Feeds:
Posts
Comments

Archive for May, 2017

5779876224_84341ae4b5_b_400x400

In his book, Covenantal Apologetics: Principles & Practice in Defense of Our Faith, K. Scott Oliphant writes,

Jesus is teaching them something that every Christian must learn. He is telling them, as Paul later reminded the Philippians, that they were to be anxious for nothing (Phil. 4:6). Anxiety is a heart confessing that Christ is not Lord. To be worrisome is to think that we are ultimately in control, that we can alter our own circumstances, ultimately by our own power.

The disciples are not to think this way. Jesus knows the kind of suffering that they will be called on to endure. He knows that the Christian road will be rocky and ultimately deadly for them. He knows that they will suffer martyrdom for their faith (see, for example Matt. 20:23; Mark 10:39). To be worried about how their Christian faith will fare in a hostile world would take their minds off of the task at hand. It would distract them from the defense of and preaching of the gospel. Worse still, it would betray a heart that is not resting in Christ and His authority (Matt. 28:18-20).

(p. 204)

“Anxiety is a heart confessing that Christ is not Lord.” I need to remember that.

Advertisements

Read Full Post »

download

I’ve come across several articles lately that are good and worth consideration.

First, Jon Bloom writes on “The Real Root of Sexual Sin” at the Desiring God blog. You can read it here.

“70 Prompts for Praising God” is a goldmine of a resource on prayer. You can read it here.

We hear a lot about “privilege” today, especially white privilege. Jonathan Leeman has written a thoughtful piece about it from a biblical perspective. You can read it here.

Enjoy!

 

 

 

Read Full Post »

img_7601

I had the privilege this morning of preaching on Philippians 1:6. Here is a summary of my sermon in one sentence: God always finishes what He starts – we can be absolutely convinced of it!

Read Full Post »

images

I had the privilege this morning of preaching on Philippians 1:3-5. What follows is a summary of my sermon in one sentence: Paul thanked God for the Christians in Philippi and prayed for them, especially because of their partnership in spreading the gospel – and he made sure to let them know it!

Read Full Post »

To paraphrase G.K. Chesterton, “Christianity has not been tried and found wanting; it’s been tried and found difficult.”

He’s right – being a disciple of Jesus Christ is hard. It isn’t easy to follow Christ. Perhaps that’s why Paul told Timothy, “discipline yourself for the purpose of godliness” (1 Tim. 4:7). The word “discipline” has the meaning of agonizing – working to the point of agony – in order to pursue the goal of godliness (which should be the goal of everyone who believes in Jesus Christ).

It’s hard to study God’s Word and properly interpret it in it’s context. It takes work and too often we’re tempted to wait until God “whispers the answer in our ear.” It’s easier to rely on a study Bible or our favorite teacher (or church) to tell us what it means, or even go so far as to say, “There are so many different interpretations; nobody reals knows what it means.”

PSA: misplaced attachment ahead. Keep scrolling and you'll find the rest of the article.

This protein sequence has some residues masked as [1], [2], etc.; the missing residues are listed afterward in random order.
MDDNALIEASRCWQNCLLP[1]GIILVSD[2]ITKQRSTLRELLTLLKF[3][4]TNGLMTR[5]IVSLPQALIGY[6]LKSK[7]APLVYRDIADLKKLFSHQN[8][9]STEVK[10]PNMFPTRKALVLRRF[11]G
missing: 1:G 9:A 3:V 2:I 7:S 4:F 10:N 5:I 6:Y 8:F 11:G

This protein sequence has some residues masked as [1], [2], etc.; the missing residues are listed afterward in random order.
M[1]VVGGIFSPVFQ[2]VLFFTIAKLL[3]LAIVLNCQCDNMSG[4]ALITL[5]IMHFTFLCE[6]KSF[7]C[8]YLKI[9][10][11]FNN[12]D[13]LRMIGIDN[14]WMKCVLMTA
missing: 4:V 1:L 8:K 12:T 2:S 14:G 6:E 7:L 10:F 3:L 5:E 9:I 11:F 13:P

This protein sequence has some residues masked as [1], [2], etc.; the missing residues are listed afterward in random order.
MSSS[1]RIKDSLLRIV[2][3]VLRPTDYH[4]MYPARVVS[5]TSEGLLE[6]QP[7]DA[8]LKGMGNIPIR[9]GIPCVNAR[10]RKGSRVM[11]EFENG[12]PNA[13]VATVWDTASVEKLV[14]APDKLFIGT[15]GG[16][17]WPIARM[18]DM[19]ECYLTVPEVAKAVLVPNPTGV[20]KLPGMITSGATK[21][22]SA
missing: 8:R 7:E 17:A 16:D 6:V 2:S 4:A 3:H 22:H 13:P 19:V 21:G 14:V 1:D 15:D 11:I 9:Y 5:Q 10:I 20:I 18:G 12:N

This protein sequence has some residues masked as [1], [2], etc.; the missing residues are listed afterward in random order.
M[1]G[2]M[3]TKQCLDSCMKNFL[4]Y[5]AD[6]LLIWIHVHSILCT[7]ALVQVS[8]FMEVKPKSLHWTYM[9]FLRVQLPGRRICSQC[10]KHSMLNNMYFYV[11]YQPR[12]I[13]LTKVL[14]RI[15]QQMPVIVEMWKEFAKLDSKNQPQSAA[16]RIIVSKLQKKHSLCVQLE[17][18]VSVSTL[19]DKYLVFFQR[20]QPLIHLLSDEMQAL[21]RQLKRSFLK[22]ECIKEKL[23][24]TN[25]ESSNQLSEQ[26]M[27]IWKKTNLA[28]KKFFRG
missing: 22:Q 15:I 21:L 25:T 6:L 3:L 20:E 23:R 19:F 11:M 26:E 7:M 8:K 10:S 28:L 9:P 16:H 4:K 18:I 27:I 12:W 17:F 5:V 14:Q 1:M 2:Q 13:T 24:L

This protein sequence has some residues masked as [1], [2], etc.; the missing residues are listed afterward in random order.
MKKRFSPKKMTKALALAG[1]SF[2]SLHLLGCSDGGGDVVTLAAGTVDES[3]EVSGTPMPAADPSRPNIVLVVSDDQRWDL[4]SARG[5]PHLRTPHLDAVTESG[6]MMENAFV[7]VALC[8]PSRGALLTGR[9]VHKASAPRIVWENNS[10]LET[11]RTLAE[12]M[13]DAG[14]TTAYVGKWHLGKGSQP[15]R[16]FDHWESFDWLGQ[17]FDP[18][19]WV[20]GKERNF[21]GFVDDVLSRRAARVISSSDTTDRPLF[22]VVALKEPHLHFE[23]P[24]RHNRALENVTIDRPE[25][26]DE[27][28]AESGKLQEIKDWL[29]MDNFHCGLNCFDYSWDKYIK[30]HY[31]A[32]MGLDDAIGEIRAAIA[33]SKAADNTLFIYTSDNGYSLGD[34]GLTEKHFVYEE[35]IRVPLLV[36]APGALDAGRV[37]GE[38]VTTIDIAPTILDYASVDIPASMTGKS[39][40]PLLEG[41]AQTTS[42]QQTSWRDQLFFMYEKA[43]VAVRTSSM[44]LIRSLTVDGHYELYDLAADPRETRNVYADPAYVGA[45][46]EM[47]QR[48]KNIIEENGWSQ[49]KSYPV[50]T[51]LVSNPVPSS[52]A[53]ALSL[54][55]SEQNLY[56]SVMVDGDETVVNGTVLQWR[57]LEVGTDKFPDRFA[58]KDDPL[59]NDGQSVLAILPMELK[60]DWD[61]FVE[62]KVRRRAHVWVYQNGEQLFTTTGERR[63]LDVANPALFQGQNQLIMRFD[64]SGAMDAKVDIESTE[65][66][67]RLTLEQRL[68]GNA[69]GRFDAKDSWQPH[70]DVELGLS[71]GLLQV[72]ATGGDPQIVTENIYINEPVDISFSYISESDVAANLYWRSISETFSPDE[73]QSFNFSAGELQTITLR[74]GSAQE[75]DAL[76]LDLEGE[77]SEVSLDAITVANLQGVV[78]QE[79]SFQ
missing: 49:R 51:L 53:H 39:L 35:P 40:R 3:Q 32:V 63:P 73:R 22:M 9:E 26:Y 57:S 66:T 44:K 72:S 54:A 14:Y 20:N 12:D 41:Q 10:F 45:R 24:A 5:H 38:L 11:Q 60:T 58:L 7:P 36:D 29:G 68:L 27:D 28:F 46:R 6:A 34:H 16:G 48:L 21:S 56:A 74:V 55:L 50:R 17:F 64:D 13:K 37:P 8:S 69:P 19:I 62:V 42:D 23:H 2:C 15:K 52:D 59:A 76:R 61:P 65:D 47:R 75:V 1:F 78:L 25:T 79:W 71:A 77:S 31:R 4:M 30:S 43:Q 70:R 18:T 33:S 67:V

It’s hard to pray. Our prayer should be fervent and continual, but that’s not easy. Our minds wander and it’s not hard to forget. It’s easier to neglect it and tell ourselves that “God knows what’s in my heart.”

It’s hard to apply God’s Word to our life – to actually try to do what it says. Success in obeying and putting into practice what the Lord has told us involves agonizing work  with a lot of starts and stops. Hearing the Word is easier than hearing it and then doing it.

It’s hard to evangelize. We find it easier to remain quiet and “let our life do the witnessing,” as if that were even possible. It’s easier to leave it to “the professionals.”

It’s hard to have real fellowship with our brothers and sisters in Christ, and I mean the kind of fellowship that goes beyond “Hi! How are you?” over coffee and doughnuts. It’s easier to keep to ourselves and not mix too much with those who don’t always think like we do, don’t have the same life experiences that we do, and are just, well, different.

It’s hard to minister to and serve other people. It’s easier to say we don’t have the time or the talent to lend a hand where and when it’s needed, then it is too actually help. It’s easier to see it as an interruption rather than as a divinely given opportunity.

It’s hard to “mortify the flesh” (Rom. 8:13) – to put to death the deeds of our sinful nature. We have to work at it every day, and the truth is that we won’t complete the task in this lifetime. It’s easier to give up and say, “That’s just the way I am; I’ll never change,” or “God understands; He’ll forgive me.”

It’s hard to stand for and defend biblical doctrine and values in a society that denies (and ridicules) all of them. It’s easier to give in and compromise for the sake of “love,” “unity,” and “compassion.”

The list could go on and on, but the point is simple: being a disciple of the Lord Jesus Christ is hard – not easy. I’m persuaded that this is a reason some people leave the church (in may cases joining the Roman Catholic church, Eastern Orthodoxy, or some form of Protestant leftism): they get tired of the fight. Sure, they want to identify as a Christian, but the don’t want the fight, the hard work that goes along with it.

The good news is that God gives us the strength and ability to discipline ourselves for the purpose of godliness through His Holy Spirit! Hard doesn’t mean impossible when the Spirit of God is involved.

Don’t be deceived into thinking that being a disciple of Jesus is easy – it isn’t. It’s hard, but it’s what God has called us to as His people.

Read Full Post »